- Video report by ITV News Correspondent Paul Davies
The mother of murdered British traveller Grace Millane told her daughter's killer how she is tormented over "the terror and pain she must have experienced at your hands".
A 28-year-old man, who cannot be named for legal reasons, strangled Ms Millane in a hotel in Auckland after meeting her via Tinder on December 1, 2018 – the day before her 22nd birthday.
Her body was later found buried in a suitcase in a forested area outside the city in New Zealand.
Grace's mother Gillian Millane told the killer she died “terrified and alone in a room with you”.
Speaking via video link to the court, Ms Millane's mother, Gillian, spoke of how her daughter's "tragic life was cut short by your willful, cruel actions," as she addressed her daughter's murderer.
She said: "You took it upon yourself to murder my beautiful Grace. That innocent young lady.
"On a daily basis I torment myself over what you did."
In a powerful victim impact statement, Ms Millane addressed her daughter's killer directly: "She died terrified and alone in a room with you," she told the 28-year-old, putting emphasis on the final word of her statement.
Giving his testimony, Grace's older brother, Declan, spoke of his family being "ripped apart" when his sibling stopped responding to messages sent on her 22nd birthday - the day she is thought to have been murdered on.
He said: "The following weeks were the hardest and worst weeks of my life.
"I remember taking the phone call from my dad, telling me that Grace's body had been found and I just remember I was instantly sick.
"Ever since December 2018, I cannot close my eyes without reliving that moment of not knowing what happened to my sister - and the thought of how scared she must have been and that I could have done nothing to help her."
The defendant claimed Ms Millane died accidentally after the pair engaged in rough sex that went too far.
A jury in November rejected that argument and found the man guilty.
Jailing him for life with a minimum term of 17 years, Mr Justice Simon Moore told the murderer his actions amounted to “conduct that underscores a lack of empathy and sense of self-entitlement and objectification”.
Speaking on the steps of the court, Detective Inspector Scott Beard said he felt “rough sex” should not be considered a defence to murder.
“Strangling someone for five to ten minutes until they die is not rough sex,” he said.
“If people are going to use that type of defence, all it actually does is repetitively revictimises the victim and the victim’s family.
“In this case, the Millanes have had to sit through a trial for a number of weeks and their daughter’s background, rightly or wrongly, was out in the public.
- Grace Millane's mother and brother speak of their despair at her death
“I don’t believe that rough sex should be a defence. I understand why the defence would use it but the bottom line is the individual has killed someone.”
During the trial, the jurors heard from forensic experts who examined the accused’s apartment for blood stains as well as Miss Millane’s body after her death.
They were also shown footage of the woman and the defendant drinking at various bars in Auckland and kissing before they returned to his apartment.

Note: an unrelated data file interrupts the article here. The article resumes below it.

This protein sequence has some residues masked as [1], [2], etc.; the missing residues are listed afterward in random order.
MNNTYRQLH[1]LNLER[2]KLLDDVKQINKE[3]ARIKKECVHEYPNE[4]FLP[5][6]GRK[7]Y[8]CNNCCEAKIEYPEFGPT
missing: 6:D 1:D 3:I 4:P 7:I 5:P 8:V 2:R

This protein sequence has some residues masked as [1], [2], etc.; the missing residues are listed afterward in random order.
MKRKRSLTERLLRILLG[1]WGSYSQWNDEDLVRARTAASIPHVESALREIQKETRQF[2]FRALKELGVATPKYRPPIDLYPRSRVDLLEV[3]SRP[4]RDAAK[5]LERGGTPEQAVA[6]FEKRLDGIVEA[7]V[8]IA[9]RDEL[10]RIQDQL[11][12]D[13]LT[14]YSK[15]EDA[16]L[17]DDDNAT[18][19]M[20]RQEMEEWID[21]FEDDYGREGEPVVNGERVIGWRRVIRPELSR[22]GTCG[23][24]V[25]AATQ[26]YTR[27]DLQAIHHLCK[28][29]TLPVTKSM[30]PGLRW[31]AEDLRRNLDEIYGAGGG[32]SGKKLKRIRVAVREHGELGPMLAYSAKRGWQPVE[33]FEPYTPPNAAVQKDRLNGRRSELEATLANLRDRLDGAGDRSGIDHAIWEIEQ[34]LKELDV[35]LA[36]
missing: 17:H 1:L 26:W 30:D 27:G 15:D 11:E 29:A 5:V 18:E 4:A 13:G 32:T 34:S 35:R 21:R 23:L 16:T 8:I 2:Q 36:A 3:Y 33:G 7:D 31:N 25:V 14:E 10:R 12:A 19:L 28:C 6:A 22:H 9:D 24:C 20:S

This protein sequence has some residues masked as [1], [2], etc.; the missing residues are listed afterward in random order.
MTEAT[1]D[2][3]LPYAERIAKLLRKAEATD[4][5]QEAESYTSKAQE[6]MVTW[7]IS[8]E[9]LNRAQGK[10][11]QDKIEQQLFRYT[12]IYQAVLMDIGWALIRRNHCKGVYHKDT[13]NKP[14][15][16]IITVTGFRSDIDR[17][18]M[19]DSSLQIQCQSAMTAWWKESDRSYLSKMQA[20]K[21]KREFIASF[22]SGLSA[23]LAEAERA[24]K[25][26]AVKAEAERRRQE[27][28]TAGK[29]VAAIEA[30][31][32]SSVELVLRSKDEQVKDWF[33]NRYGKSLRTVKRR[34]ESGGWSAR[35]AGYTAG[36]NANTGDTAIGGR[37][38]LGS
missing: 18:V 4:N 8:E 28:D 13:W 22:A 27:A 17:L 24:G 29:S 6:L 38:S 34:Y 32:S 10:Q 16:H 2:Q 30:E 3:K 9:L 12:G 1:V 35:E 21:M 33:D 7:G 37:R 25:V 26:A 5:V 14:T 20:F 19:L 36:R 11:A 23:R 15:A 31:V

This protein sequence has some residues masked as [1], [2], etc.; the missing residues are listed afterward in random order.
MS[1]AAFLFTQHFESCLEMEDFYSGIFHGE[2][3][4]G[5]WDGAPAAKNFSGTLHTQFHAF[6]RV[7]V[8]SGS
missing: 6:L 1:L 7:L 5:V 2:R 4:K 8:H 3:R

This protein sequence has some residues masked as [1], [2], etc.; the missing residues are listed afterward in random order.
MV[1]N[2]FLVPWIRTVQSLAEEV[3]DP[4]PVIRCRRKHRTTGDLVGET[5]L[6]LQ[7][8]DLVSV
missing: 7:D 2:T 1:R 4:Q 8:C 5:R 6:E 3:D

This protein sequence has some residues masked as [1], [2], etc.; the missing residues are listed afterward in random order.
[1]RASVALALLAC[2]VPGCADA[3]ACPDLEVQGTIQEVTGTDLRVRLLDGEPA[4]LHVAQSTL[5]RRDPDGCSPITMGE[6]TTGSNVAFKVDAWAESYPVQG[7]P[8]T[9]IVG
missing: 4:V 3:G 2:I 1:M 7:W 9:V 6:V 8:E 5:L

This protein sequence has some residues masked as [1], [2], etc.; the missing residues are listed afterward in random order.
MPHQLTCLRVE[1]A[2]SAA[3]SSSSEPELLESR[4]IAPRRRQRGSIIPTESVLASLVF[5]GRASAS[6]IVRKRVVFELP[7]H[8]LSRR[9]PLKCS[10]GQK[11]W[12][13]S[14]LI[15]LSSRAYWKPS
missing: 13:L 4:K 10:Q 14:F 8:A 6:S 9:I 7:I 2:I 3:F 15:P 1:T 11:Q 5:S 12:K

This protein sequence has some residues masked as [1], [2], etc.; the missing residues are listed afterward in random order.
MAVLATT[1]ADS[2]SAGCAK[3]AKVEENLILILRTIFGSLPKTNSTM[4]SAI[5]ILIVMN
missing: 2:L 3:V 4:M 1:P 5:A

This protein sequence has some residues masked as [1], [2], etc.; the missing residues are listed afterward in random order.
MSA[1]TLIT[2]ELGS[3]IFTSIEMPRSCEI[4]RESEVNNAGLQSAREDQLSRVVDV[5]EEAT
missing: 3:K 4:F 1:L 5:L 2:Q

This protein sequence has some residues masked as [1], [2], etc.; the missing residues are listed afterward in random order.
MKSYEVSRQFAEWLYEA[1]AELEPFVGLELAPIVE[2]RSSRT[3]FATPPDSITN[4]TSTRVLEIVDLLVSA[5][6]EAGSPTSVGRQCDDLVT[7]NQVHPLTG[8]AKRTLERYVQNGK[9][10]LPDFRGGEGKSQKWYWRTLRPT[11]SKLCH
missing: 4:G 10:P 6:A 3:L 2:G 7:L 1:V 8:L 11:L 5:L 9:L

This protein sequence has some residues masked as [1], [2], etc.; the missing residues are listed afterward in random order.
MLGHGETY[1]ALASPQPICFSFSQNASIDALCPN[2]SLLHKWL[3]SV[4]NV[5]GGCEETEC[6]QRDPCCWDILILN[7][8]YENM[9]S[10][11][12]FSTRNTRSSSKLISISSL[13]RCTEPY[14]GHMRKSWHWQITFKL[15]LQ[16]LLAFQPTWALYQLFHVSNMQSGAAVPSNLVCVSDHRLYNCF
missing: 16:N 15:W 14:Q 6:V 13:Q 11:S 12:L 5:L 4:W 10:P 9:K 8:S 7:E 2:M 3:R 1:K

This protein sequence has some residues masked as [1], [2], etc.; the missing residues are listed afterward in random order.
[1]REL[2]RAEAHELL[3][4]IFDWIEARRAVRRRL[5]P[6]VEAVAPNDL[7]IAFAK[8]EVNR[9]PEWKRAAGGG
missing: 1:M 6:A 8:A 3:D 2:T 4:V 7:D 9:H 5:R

Video footage of her exiting an elevator on the third floor marked the last recorded time Miss Millane was seen alive.
Police officers said phone data showed the killer had used Google to browse websites for large duffel bags, suitcases and car hire after Miss Millane died.
The defendant’s phone was also used to search for “flesh-eating birds” and “are there vultures in New Zealand?”.
Records showed the defendant had searched online for “the hottest fire”, “large bags near me” and “Waitakere Ranges”.
The Millane family have now set up a charity in her memory, called Love Grace, where handbags and toiletries are collected for domestic abuse victims.
The project is now running in the US, Canada, New Zealand and Britain.
What happened to Grace Millane?
On November 30, 2018 Ms Millane matched on the dating app with the man who would take her life.
The following evening she met him for a date shortly before 6pm.
After drinks, the pair heading to her killer's apartment in Auckland's CityLife building and Ms Millane was killed either that night or in the early hours of the next morning - the date of her 22nd birthday.
After her death, her killer did not call police but instead made numerous internet searches for pornography and items to help him dispose of Ms Millane's body.
The following day, her murderer went on another date, again with a woman he met on Tinder, before disposing of Ms Millane's body in a suitcase in a shallow grave off a rural road outside the city limits.
Two days later, a missing person's report was launched by Ms Millane's family.
Police announced a murder investigation had been opened on December 10, 2018.
The man pleaded not guilty when he first appeared in court in the first weeks of 2019.
The defence had claimed the death was accidental and occurred during rough sexual intercourse.
Some 11 months later a jury found he was responsible for the death of the graduate.
The parent's of Ms Millane sat through the entire trial and in November, on the day her murderer was convicted, they spoke of how they welcomed the verdict.
Her father said: "The verdict of murder today will be welcomed by every member of the Millane family and friends of Grace.
"It will not reduce the pain and suffering we have had to endure over the past year.
"Grace was taken in the most brutal fashion a year ago and our lives have been ripped apart.
"Grace was our sunshine and she will be missed forever. She did not deserve to be murdered in such a barbaric way during her gap year."